Monday, March 02, 2009

Cherie Blair hasn't a clue about Christianity's decline

Cherie Blair tried to explain why Catholicism/Christianity is on the wane in Channel 4's Christianity: A History – The Future of Christianity last night. She managed not to mention the religion of science once as a major cause, so the programme was a waste of time. Feminism, old churches, the Holocaust, old men in frocks - she tackled these. But science - not a peep.

Nor was her forensic skill in evidence. Cardinal Cormac Murphy-O'Connor, the leader of the Catholic Church in England and Wales, conceded that women should be allowed to "excel" in the Catholic Church "in their own way". In other words, he was politely saying women should continue to know their place which is not the men's place. At this point she should have ululated in fury - as a feminist. Instead she smiled and nodded (as you do on TV). So middle class.

22 comments:

Anonymous said...

Continuing in my series of "celebrities I once passed in the street" I attended a function in Sydney to honour Cherie Blair when she was promoting her book (while hubby was still PM). It was organised by Australia's version of Max Clifford, Max Markson who came to these shores from Hackney via a saucepan stall at Shepherd's Bush and has since made $squillions. Apart from some disquiet about how much the designated charity was receiving from the sale of tickets to hear Cherie talk-emboldened by several glasses of wine I approached the author and enquired whether she had considered donating profits from the sale of her book to the Iraqi children left homeless by her husband's invasion of their land. I was bustled away by security and never got an answer.

yours,
veritas
(former Old Labour member)

Anonymous said...

“Instead she smiled and nodded (as you do on TV). So middle class.” He, he. Is that what it is, darling?

This makes me compare two of you recent posts:
1) You were discussing Diana Mitford and someone quoted an interview where she was confronted with the number of deaths during the Holocaust. Her answer: Oh, I don’t think it was that many (as if a dozen deaths would be reasonable). Instead of pushing forward, the interviewer made a long silence (of disapproval? Wimp!) and moved on to another subject (clearly afraid that she would walk out in the middle of the interview).

2) That hideous interview to the Cardinal that got me so upset. The reporter never lost his composure, but continued pressing, asking him if that was not being Anti-Semitic what was? The man was so calm and cordial in his approach that it was only at one point that the Cardinal hearing his own words was faced with his own hideousness and quickly asked the guy if all of what he was saying would be published.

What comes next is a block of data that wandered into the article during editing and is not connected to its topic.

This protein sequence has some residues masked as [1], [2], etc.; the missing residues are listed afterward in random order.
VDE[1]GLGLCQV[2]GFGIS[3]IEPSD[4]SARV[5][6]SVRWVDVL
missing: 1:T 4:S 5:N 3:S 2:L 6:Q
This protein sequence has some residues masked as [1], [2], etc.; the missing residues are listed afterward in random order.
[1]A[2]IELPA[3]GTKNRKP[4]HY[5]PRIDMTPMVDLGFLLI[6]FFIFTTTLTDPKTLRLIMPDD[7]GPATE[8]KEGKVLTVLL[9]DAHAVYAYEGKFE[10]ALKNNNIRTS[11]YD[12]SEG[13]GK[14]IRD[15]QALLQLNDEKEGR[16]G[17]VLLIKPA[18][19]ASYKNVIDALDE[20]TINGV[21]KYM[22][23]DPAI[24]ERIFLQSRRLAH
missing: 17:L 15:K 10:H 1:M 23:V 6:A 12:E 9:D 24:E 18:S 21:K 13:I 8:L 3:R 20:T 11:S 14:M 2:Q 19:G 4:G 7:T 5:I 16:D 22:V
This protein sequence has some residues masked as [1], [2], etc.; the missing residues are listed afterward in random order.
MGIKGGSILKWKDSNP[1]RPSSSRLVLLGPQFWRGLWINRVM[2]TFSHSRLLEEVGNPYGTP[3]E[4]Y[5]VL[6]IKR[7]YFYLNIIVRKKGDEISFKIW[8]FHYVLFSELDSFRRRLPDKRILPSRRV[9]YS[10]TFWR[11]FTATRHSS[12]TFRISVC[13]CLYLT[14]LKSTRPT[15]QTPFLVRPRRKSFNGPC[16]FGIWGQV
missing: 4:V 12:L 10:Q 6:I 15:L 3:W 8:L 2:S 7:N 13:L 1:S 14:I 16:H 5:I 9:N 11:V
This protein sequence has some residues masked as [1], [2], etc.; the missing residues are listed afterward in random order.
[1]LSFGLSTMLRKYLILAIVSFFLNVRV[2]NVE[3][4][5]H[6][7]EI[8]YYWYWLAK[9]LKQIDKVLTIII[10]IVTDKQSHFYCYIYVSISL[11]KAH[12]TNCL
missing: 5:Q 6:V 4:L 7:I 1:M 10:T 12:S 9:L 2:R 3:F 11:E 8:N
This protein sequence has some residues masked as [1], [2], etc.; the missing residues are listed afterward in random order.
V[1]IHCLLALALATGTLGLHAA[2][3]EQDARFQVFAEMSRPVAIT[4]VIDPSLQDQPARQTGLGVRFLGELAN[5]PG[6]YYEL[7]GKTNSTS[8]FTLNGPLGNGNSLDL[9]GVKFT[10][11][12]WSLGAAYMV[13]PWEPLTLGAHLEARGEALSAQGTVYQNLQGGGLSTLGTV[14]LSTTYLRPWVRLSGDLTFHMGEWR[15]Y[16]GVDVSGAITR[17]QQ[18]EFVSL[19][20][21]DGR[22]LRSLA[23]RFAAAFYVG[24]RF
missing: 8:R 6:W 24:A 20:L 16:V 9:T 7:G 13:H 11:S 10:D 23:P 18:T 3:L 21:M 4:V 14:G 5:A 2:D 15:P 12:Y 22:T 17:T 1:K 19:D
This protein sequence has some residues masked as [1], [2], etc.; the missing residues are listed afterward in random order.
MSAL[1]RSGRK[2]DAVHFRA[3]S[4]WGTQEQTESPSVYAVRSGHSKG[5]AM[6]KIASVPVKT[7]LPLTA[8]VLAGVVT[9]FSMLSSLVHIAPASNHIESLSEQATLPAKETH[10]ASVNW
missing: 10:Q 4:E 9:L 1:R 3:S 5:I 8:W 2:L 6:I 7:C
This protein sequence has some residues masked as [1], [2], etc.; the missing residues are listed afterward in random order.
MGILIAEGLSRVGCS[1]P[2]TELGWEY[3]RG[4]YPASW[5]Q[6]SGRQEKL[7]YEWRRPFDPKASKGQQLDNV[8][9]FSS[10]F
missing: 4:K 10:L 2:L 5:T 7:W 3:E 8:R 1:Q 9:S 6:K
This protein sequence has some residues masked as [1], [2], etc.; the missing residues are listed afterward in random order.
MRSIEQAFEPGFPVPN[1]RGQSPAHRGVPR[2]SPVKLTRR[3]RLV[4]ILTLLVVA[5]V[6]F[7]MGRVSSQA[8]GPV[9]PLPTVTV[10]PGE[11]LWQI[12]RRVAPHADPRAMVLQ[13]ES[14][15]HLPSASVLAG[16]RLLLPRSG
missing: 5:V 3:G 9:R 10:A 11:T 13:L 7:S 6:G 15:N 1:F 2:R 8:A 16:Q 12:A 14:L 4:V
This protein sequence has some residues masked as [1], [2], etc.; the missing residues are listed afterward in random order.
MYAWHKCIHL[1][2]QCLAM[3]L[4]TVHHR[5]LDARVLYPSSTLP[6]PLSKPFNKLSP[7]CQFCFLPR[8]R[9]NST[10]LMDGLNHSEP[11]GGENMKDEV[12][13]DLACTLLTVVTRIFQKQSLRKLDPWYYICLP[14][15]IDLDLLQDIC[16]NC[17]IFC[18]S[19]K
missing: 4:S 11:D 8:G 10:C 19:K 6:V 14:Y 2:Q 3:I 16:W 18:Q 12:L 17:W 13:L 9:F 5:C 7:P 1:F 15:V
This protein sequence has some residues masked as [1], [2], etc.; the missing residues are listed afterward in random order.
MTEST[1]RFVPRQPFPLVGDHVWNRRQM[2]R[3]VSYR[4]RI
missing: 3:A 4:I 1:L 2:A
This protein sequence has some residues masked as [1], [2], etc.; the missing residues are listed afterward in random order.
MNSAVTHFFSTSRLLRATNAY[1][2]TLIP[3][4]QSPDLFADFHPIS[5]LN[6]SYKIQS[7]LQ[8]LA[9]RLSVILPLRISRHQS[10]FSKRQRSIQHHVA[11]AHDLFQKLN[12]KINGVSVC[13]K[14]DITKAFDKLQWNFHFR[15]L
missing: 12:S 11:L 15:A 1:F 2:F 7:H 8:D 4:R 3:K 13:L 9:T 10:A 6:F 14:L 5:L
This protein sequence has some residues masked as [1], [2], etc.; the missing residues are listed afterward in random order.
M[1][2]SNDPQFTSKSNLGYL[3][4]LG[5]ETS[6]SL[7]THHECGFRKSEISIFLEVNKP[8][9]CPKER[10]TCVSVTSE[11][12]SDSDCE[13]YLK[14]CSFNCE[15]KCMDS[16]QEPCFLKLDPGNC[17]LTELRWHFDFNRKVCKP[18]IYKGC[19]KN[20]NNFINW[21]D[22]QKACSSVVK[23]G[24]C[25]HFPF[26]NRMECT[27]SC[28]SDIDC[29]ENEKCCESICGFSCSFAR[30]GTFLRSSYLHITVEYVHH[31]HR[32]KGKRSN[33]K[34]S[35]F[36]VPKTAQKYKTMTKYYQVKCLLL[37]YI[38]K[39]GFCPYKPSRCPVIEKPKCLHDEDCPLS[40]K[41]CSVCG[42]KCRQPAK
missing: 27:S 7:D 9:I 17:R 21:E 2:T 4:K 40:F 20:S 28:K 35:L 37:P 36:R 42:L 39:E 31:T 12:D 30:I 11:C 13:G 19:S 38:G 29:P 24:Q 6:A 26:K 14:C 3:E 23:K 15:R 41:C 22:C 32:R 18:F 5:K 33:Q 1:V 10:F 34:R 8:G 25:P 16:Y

Two clear examples of bad vs. good journalism.

Madame Arcati said...

Very good examples poppet.

Anonymous said...

Madame Arcati the episode before Cherie's was all about the 'religion of science' - in fact its title was 'God and the Scientists'.

Cherie's was only the last installment of an eight part series.

So your comment / criticism is poorly researched and effectively invalid.

Madame Arcati said...

Please don't be thick, there's a duck. I am aware the show is part of a series. However each show is a self-contained argument. So if Cherie seeks to explain why her Catholic Church is drooping, she can't very well not talk about the religion of science just because science was addressed in another show. Doesn't make sense does it, chuck? No, she overlooked science in her eagerness to bang on about trivia such as old churches and old men.

In any case the other show you're thnking of was just some idiot scientist lifting a few phrases from Madame Arcati (eg The Large Hadron Collider is the "cathedral of science") and contending that science had disproved God. His argument was naive from start to finish - up there with Dawkins, Hitchens and other moron schoolboys.

Now run along dearie - I'm sure Mr Men repeats must be on.

Anonymous said...

now that's what a call a bollocking !

Thank God (for now) I remain (I think ) on Madame's good side.

your's (most) respectfully

veritas

Anonymous said...

Ok, see what you’ve done? The two of you arguing over this… Now I’m curious!
Regretfully (not really) I hardly watch TV anymore, other than ½ hour of daily news; or at least programmed TV (I’ve lost all patience for sitting to watch stories that are interrupted by adverts every… what? 12 minutes? – Now I just wait until I can download or rent, etc.) So now I’m sorry I missed that piece (not so much – EIGHT episodes of why religion is not doing well? Snore!) because, as one brought up catholic, NONE of those reasons (including science) seem the most relevant to me.

I am surrounded with people that have walked away from their faith/religion (Christian/catholic) and nobody would mention “Feminism, old churches, the Holocaust, old men in frocks…” or scientific knowledge. They turned to Buddhism/Hinduism, Rosicrucianism, Jehovah's Witnesses, Eckankar and other, mostly because they didn’t get from their church the solace you seek when you are in need of spiritual comfort or enlightenment.

Was it mentioned AT ALL that the tendency of the church is to threaten to excommunicate you for every little thing you fail to do and that “means” eternal damnation? Who can have a pure spirit and good feelings/intentions, hear that Our Maker would not forgive us if we don’t play to “the club’s” rules and still believe?